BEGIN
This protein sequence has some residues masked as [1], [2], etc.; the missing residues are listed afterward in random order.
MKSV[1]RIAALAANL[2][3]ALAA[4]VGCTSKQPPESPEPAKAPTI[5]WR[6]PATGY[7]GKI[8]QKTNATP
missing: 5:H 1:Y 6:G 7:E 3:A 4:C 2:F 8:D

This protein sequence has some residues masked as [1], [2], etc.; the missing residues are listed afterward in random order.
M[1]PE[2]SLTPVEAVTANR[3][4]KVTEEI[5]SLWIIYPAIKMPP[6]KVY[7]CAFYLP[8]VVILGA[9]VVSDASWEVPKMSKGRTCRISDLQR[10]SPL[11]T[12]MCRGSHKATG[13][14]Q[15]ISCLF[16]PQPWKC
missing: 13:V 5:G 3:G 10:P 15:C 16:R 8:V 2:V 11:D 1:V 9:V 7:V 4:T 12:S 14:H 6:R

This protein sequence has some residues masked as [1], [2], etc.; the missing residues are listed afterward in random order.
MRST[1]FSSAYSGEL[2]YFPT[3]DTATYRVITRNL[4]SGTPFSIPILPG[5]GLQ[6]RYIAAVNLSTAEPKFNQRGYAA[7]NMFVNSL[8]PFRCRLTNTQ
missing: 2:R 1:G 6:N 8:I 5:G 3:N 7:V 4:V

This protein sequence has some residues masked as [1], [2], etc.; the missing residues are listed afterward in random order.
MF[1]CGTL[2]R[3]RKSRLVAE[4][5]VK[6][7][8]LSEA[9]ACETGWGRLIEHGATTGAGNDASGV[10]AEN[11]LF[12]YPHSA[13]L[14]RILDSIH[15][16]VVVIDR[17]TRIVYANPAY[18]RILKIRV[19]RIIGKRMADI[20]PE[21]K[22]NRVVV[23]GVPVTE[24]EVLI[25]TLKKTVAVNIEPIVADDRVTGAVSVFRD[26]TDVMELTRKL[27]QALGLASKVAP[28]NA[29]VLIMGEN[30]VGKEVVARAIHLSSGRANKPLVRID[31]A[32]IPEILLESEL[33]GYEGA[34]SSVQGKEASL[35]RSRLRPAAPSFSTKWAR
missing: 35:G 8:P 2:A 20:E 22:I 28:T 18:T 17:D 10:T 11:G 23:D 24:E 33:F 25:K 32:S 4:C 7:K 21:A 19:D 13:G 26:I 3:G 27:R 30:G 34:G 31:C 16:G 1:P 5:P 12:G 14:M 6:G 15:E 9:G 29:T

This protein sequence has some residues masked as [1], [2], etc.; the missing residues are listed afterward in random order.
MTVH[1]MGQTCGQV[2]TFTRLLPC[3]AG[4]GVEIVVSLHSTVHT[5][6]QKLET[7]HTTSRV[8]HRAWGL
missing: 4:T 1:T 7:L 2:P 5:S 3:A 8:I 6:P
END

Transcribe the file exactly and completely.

This protein sequence has some residues masked as [1], [2], etc.; the missing residues are listed afterward in random order.
MKSV[1]RIAALAANL[2][3]ALAA[4]VGCTSKQPPESPEPAKAPTI[5]WR[6]PATGY[7]GKI[8]QKTNATP
missing: 5:H 1:Y 6:G 7:E 3:A 4:C 2:F 8:D

This protein sequence has some residues masked as [1], [2], etc.; the missing residues are listed afterward in random order.
M[1]PE[2]SLTPVEAVTANR[3][4]KVTEEI[5]SLWIIYPAIKMPP[6]KVY[7]CAFYLP[8]VVILGA[9]VVSDASWEVPKMSKGRTCRISDLQR[10]SPL[11]T[12]MCRGSHKATG[13][14]Q[15]ISCLF[16]PQPWKC
missing: 13:V 5:G 3:G 10:P 15:C 16:R 8:V 2:V 11:D 1:V 9:V 7:V 4:T 12:S 14:H 6:R

This protein sequence has some residues masked as [1], [2], etc.; the missing residues are listed afterward in random order.
MRST[1]FSSAYSGEL[2]YFPT[3]DTATYRVITRNL[4]SGTPFSIPILPG[5]GLQ[6]RYIAAVNLSTAEPKFNQRGYAA[7]NMFVNSL[8]PFRCRLTNTQ
missing: 2:R 1:G 6:N 8:I 5:G 3:N 7:V 4:V

This protein sequence has some residues masked as [1], [2], etc.; the missing residues are listed afterward in random order.
MF[1]CGTL[2]R[3]RKSRLVAE[4][5]VK[6][7][8]LSEA[9]ACETGWGRLIEHGATTGAGNDASGV[10]AEN[11]LF[12]YPHSA[13]L[14]RILDSIH[15][16]VVVIDR[17]TRIVYANPAY[18]RILKIRV[19]RIIGKRMADI[20]PE[21]K[22]NRVVV[23]GVPVTE[24]EVLI[25]TLKKTVAVNIEPIVADDRVTGAVSVFRD[26]TDVMELTRKL[27]QALGLASKVAP[28]NA[29]VLIMGEN[30]VGKEVVARAIHLSSGRANKPLVRID[31]A[32]IPEILLESEL[33]GYEGA[34]SSVQGKEASL[35]RSRLRPAAPSFSTKWAR
missing: 35:G 8:P 2:A 20:E 22:I 28:T 18:T 17:D 10:T 11:G 23:D 24:E 33:F 25:K 32:S 4:C 7:K 21:A 19:D 13:G 26:I 3:G 27:R 30:G 34:G 31:C 16:G 1:P 5:P 12:G 14:M 6:G 15:E 9:G 29:T

This protein sequence has some residues masked as [1], [2], etc.; the missing residues are listed afterward in random order.
MTVH[1]MGQTCGQV[2]TFTRLLPC[3]AG[4]GVEIVVSLHSTVHT[5][6]QKLET[7]HTTSRV[8]HRAWGL
missing: 4:T 1:T 7:L 2:P 5:S 3:A 8:I 6:P